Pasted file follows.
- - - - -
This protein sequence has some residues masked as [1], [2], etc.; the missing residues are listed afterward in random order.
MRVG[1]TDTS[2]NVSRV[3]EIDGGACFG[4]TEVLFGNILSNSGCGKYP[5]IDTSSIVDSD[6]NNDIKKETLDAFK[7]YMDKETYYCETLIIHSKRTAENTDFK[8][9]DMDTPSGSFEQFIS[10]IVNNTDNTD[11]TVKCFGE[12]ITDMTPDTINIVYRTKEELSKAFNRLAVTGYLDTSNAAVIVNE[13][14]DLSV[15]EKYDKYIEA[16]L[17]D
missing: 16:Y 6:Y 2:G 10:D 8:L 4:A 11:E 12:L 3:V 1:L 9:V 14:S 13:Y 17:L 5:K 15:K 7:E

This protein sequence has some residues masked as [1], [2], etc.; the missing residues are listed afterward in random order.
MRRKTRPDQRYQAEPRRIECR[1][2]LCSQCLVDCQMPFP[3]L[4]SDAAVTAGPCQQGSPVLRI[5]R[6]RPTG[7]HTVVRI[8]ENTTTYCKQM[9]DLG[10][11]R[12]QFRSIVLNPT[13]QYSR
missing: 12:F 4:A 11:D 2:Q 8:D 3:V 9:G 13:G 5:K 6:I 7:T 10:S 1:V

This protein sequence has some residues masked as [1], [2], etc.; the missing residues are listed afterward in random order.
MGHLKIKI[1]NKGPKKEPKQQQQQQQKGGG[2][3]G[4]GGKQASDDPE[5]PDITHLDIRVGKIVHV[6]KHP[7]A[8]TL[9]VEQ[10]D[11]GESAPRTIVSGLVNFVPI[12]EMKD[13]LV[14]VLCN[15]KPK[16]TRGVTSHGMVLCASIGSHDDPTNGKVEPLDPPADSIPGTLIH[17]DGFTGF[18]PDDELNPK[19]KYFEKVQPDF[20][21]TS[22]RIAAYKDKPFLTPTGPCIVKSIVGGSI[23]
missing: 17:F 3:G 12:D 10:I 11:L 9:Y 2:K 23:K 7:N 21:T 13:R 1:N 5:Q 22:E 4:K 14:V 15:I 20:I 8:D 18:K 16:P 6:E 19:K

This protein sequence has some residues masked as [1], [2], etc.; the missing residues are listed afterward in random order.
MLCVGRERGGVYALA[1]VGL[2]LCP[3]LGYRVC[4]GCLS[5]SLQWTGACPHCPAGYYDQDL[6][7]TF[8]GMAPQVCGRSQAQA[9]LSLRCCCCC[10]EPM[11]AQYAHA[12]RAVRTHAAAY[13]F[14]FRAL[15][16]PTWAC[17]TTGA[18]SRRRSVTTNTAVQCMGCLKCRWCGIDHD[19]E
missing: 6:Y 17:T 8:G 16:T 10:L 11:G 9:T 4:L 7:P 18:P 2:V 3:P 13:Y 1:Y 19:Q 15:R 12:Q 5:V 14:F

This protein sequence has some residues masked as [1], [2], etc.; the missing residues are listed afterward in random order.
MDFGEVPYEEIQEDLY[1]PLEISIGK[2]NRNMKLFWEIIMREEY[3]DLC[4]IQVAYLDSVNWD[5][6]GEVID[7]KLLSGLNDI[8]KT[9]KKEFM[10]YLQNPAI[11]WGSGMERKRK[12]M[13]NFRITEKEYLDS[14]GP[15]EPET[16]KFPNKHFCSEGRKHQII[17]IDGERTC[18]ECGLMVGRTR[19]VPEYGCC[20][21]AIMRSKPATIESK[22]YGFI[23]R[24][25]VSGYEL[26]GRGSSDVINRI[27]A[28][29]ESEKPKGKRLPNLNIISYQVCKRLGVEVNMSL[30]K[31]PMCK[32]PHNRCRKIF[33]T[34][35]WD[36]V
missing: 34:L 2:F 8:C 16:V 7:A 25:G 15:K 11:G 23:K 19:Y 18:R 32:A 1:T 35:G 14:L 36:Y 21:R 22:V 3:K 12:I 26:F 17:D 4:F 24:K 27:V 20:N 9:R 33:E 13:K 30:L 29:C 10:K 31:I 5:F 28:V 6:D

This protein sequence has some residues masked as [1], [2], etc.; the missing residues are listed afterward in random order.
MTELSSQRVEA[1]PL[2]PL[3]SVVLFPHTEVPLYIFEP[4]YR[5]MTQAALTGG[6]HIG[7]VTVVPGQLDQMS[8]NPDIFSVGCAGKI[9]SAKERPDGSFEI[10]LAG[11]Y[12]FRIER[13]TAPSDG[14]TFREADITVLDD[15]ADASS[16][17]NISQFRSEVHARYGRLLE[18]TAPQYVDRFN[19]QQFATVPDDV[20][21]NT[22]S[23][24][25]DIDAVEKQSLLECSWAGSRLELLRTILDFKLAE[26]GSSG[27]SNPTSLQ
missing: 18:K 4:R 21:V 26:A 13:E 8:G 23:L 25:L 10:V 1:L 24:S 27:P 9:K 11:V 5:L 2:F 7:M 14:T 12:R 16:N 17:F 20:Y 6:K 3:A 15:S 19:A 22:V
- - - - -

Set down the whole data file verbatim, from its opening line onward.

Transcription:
This protein sequence has some residues masked as [1], [2], etc.; the missing residues are listed afterward in random order.
MRVG[1]TDTS[2]NVSRV[3]EIDGGACFG[4]TEVLFGNILSNSGCGKYP[5]IDTSSIVDSD[6]NNDIKKETLDAFK[7]YMDKETYYCETLIIHSKRTAENTDFK[8][9]DMDTPSGSFEQFIS[10]IVNNTDNTD[11]TVKCFGE[12]ITDMTPDTINIVYRTKEELSKAFNRLAVTGYLDTSNAAVIVNE[13][14]DLSV[15]EKYDKYIEA[16]L[17]D
missing: 16:Y 6:Y 2:G 10:D 8:L 4:A 11:E 12:L 3:V 1:L 9:V 14:S 13:Y 17:L 5:K 15:K 7:E

This protein sequence has some residues masked as [1], [2], etc.; the missing residues are listed afterward in random order.
MRRKTRPDQRYQAEPRRIECR[1][2]LCSQCLVDCQMPFP[3]L[4]SDAAVTAGPCQQGSPVLRI[5]R[6]RPTG[7]HTVVRI[8]ENTTTYCKQM[9]DLG[10][11]R[12]QFRSIVLNPT[13]QYSR
missing: 12:F 4:A 11:D 2:Q 8:D 3:V 9:G 13:G 5:K 6:I 7:T 10:S 1:V

This protein sequence has some residues masked as [1], [2], etc.; the missing residues are listed afterward in random order.
MGHLKIKI[1]NKGPKKEPKQQQQQQQKGGG[2][3]G[4]GGKQASDDPE[5]PDITHLDIRVGKIVHV[6]KHP[7]A[8]TL[9]VEQ[10]D[11]GESAPRTIVSGLVNFVPI[12]EMKD[13]LV[14]VLCN[15]KPK[16]TRGVTSHGMVLCASIGSHDDPTNGKVEPLDPPADSIPGTLIH[17]DGFTGF[18]PDDELNPK[19]KYFEKVQPDF[20][21]TS[22]RIAAYKDKPFLTPTGPCIVKSIVGGSI[23]
missing: 17:F 3:G 12:D 10:I 11:L 9:Y 2:K 23:K 7:N 21:T 13:R 1:N 5:Q 22:E 4:K 14:V 15:I 20:I 8:D 18:K 16:P 6:E 19:K

This protein sequence has some residues masked as [1], [2], etc.; the missing residues are listed afterward in random order.
MLCVGRERGGVYALA[1]VGL[2]LCP[3]LGYRVC[4]GCLS[5]SLQWTGACPHCPAGYYDQDL[6][7]TF[8]GMAPQVCGRSQAQA[9]LSLRCCCCC[10]EPM[11]AQYAHA[12]RAVRTHAAAY[13]F[14]FRAL[15][16]PTWAC[17]TTGA[18]SRRRSVTTNTAVQCMGCLKCRWCGIDHD[19]E
missing: 6:Y 17:T 8:G 16:T 10:L 11:G 9:T 4:L 7:P 18:P 2:V 3:P 13:Y 1:Y 19:Q 15:R 12:Q 5:V 14:F

This protein sequence has some residues masked as [1], [2], etc.; the missing residues are listed afterward in random order.
MDFGEVPYEEIQEDLY[1]PLEISIGK[2]NRNMKLFWEIIMREEY[3]DLC[4]IQVAYLDSVNWD[5][6]GEVID[7]KLLSGLNDI[8]KT[9]KKEFM[10]YLQNPAI[11]WGSGMERKRK[12]M[13]NFRITEKEYLDS[14]GP[15]EPET[16]KFPNKHFCSEGRKHQII[17]IDGERTC[18]ECGLMVGRTR[19]VPEYGCC[20][21]AIMRSKPATIESK[22]YGFI[23]R[24][25]VSGYEL[26]GRGSSDVINRI[27]A[28][29]ESEKPKGKRLPNLNIISYQVCKRLGVEVNMSL[30]K[31]PMCK[32]PHNRCRKIF[33]T[34][35]WD[36]V
missing: 34:L 2:F 8:C 16:V 7:A 25:G 15:K 11:G 23:K 19:Y 18:R 32:A 1:T 35:G 14:L 36:Y 21:R 22:V 3:K 12:I 26:F 17:D 4:F 24:K 27:V 20:N 9:R 33:E 13:K 30:L 29:C 10:K 31:I 5:F 28:V 6:D

This protein sequence has some residues masked as [1], [2], etc.; the missing residues are listed afterward in random order.
MTELSSQRVEA[1]PL[2]PL[3]SVVLFPHTEVPLYIFEP[4]YR[5]MTQAALTGG[6]HIG[7]VTVVPGQLDQMS[8]NPDIFSVGCAGKI[9]SAKERPDGSFEI[10]LAG[11]Y[12]FRIER[13]TAPSDG[14]TFREADITVLDD[15]ADASS[16][17]NISQFRSEVHARYGRLLE[18]TAPQYVDRFN[19]QQFATVPDDV[20][21]NT[22]S[23][24][25]DIDAVEKQSLLECSWAGSRLELLRTILDFKLAE[26]GSSG[27]SNPTSLQ
missing: 18:K 4:R 21:V 26:A 13:E 8:G 23:L 25:L 10:V 1:L 24:S 27:P 9:K 11:V 5:L 2:F 7:M 14:T 12:R 16:N 17:F 20:Y 6:K 3:A 15:S 19:A 22:V